and maintainability. In particular, hard-coded test data should be removed. Running the test suite after each refactor helps ensure that no existing functionality is broken.

Did you read steps 3 and 5? Step 3 says, “Write the simplest code that passes the new test”, and goes further, explaining that inelegant code is acceptable. Refactoring should only happen in step 5 after all tests have passed without problems.

But there are also integration and acceptance tests that often cannot be performed in the early stages of coding. Software should only be refactored when it passes ALL test levels.

Refactoring: Something not yet fully understood

Whenever I can, I preach this principle about refactoring: Refactoring is a controlled technique for improving the style of an existing codebase.

Refactoring is a controlled technique for improving the style of an existing code base.

What does “existing” mean? It is logical to deduce that it would be working code. It does not make sense to refactor what is not working.

Martin Fowler, in his article on refactoring, says something very significant about the way to refactor source code:

Its essence is applying a series of small behavior-preserving transformations, each of which “too small to be worth doing”. However the cumulative effect of each of these transformations is quite significant. By doing them in small steps you reduce the risk of introducing errors. You also avoid having the system broken while you are carrying out the restructuring – which allows you to gradually refactor a system over an extended period of time.

Did you read the explanation well? “Behavior preserving transformations” means that the code cannot break due to its refactoring.

If you are doing a radical transformation in the source code, then you have thrown away all the work done and are going back to the coding step. This is not refactoring at all!

YAGNI syndrome

YAGNI means “You Ain’t Gonna Need It”. In software engineering, it is a working guideline that suggests programmers not to add functionality to a program’s source code until it is really needed.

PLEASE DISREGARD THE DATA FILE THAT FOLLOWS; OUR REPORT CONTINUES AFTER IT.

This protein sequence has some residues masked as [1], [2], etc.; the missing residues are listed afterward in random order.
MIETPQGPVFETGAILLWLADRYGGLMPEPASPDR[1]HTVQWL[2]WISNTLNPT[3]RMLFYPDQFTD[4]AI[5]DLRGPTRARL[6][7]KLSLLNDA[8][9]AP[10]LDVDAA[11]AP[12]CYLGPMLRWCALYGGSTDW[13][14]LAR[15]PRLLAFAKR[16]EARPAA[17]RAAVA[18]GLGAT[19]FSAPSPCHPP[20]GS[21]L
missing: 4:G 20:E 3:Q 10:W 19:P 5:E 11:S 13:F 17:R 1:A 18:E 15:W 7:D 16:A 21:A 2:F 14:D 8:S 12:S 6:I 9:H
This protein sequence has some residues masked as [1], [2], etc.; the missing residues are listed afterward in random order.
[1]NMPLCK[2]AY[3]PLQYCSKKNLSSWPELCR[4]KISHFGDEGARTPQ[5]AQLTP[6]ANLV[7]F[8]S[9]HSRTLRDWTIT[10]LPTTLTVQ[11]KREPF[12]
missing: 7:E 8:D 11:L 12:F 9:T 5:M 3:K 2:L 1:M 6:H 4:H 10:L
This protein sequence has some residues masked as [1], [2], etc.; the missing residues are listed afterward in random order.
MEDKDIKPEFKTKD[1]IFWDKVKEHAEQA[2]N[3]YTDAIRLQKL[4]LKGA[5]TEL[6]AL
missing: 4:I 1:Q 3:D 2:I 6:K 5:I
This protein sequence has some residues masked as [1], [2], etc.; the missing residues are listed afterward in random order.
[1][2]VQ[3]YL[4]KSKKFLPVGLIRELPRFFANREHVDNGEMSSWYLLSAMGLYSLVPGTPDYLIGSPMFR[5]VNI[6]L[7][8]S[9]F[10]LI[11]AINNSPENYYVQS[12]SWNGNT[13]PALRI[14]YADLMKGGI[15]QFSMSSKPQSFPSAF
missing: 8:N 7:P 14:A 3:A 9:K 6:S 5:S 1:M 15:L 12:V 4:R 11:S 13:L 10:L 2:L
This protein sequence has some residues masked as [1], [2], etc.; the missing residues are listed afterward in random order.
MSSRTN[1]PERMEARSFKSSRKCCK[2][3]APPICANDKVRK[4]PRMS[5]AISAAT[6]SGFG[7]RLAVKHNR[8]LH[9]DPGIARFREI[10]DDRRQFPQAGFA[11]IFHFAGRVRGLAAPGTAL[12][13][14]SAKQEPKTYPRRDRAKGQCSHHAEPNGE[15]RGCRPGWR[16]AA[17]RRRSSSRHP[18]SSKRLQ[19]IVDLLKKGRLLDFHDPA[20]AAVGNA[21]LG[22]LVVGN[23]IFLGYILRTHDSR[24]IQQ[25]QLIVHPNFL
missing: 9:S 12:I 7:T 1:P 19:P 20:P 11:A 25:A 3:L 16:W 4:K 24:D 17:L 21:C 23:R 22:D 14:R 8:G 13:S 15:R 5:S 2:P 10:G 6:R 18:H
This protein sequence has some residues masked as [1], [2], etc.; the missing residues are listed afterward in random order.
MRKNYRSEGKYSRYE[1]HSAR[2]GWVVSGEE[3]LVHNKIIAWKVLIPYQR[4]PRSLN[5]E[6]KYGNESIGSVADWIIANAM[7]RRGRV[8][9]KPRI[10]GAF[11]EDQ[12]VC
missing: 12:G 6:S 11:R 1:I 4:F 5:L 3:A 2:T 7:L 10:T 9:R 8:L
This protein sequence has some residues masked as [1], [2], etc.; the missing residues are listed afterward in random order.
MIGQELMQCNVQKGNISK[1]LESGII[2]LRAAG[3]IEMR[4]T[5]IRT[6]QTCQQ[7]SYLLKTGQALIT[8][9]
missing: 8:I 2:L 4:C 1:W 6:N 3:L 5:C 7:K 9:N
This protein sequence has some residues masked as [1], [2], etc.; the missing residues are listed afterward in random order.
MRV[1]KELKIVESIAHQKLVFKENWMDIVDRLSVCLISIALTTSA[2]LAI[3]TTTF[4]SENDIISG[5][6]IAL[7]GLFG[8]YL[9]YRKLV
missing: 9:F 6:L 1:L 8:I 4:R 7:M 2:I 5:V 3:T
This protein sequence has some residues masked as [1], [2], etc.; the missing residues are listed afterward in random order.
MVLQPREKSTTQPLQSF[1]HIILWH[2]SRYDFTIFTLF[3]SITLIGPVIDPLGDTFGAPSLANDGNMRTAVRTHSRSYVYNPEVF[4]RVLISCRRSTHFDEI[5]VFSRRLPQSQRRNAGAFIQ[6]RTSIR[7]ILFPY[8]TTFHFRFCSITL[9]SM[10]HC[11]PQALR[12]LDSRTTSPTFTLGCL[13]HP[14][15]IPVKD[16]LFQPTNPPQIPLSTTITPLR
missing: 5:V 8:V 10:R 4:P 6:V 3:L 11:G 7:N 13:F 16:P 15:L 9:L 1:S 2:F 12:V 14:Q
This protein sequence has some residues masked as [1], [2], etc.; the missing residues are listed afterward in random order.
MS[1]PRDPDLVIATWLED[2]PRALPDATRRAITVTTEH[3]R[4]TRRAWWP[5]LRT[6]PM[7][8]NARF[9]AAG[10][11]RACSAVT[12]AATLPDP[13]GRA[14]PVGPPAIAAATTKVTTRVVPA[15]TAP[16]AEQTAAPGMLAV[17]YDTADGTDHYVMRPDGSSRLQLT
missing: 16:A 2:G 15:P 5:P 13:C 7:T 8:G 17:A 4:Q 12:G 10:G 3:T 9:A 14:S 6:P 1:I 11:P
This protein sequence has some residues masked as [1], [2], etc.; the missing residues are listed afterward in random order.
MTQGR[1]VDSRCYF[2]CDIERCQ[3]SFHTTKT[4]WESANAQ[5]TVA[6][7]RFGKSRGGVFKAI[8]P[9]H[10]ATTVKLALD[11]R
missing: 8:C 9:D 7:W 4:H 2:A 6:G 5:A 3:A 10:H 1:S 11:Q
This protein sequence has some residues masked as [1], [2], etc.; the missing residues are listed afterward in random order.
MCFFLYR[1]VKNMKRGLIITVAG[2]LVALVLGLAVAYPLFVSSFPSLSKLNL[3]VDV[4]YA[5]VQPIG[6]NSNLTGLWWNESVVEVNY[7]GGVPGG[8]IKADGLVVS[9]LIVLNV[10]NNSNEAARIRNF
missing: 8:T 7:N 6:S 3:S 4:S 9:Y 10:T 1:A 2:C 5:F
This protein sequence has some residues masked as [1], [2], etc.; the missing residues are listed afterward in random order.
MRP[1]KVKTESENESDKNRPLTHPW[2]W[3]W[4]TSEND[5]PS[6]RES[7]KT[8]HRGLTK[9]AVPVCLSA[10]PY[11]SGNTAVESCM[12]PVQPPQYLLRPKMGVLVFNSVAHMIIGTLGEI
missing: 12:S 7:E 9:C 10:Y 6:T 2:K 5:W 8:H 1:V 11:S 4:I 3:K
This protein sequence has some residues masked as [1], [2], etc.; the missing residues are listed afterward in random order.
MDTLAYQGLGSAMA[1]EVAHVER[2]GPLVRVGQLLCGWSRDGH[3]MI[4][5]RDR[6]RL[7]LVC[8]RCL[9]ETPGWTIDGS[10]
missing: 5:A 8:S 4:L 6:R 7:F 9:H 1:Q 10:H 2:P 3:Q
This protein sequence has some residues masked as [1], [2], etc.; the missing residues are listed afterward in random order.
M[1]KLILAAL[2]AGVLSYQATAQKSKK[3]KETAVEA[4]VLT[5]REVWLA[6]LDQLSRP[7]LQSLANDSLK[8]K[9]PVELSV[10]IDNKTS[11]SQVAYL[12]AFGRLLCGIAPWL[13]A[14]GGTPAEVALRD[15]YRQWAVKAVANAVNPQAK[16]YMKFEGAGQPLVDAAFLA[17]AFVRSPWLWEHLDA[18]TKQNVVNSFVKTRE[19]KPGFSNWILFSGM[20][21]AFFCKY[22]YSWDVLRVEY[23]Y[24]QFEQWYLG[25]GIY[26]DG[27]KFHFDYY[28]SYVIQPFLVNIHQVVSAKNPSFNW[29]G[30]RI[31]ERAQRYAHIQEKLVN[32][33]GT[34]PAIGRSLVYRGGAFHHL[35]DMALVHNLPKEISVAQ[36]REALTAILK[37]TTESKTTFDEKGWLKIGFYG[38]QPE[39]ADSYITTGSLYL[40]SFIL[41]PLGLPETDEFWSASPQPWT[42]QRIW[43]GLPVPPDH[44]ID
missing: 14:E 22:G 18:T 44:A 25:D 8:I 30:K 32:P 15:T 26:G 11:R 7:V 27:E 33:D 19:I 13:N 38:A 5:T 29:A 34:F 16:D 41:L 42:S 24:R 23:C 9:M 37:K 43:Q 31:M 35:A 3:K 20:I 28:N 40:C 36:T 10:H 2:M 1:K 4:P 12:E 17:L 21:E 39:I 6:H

I also call this “developer anxiety” a habit of modifying the source code to accommodate things that are not yet a reality. They justify putting the blame on the Client, saying that these things were requested for future implementation.

It is as pilots usually say: “Do not chase the gauge”, that is, do not modify the code due to changes in some instruments. Try to keep the flight stable and assess how much these changes will measure your trajectory, in this case, your software.

I have a guideline that I usually follow when I see these ad-hoc requests from Clients:

If it works in one case, it can be adapted to work in another case. Now, if it doesn’t work at all, it’s better to throw it away and start over.

In other words, the software must be ready with its source code working before we think about future modifications. This is what the backlog and sprints are for.

Putting structures and functionality into the source code just because you will need them in the future, even if the software has not yet been delivered to the Customer, is a gross mistake that many developers make today.

This is an effect of agile ad-hoc planning

You may still remember the Unified Software Process chart, according to which we had separate phases and disciplines for analysis, design, and conducting (we knew it as a “whale chart”). Now, especially with Scrum, we don’t have that anymore.

Generally, tasks are estimated at “story points” and included in a Sprint, without considering the disciplines of analysis and design. You need to build the simplest code that works (like an MVP) and only refactor when it passes all tests. There is no point in wanting to do classes and components design later and try to “fit” the code already made.

Advice for a better life

  1. Do not refactor code that is not yet working.
  2. Watch out for YAGNI syndrome: Do not touch anything due to future needs.
  3. Wait for the code to be working before you can modify it.
  4. Always keep the test code running. Never make changes that break the test code.
  5. If you are going to change anything, worry about changing everything that might be affected by your attitude.

Always remember this:

Do not refactor code that is not yet working.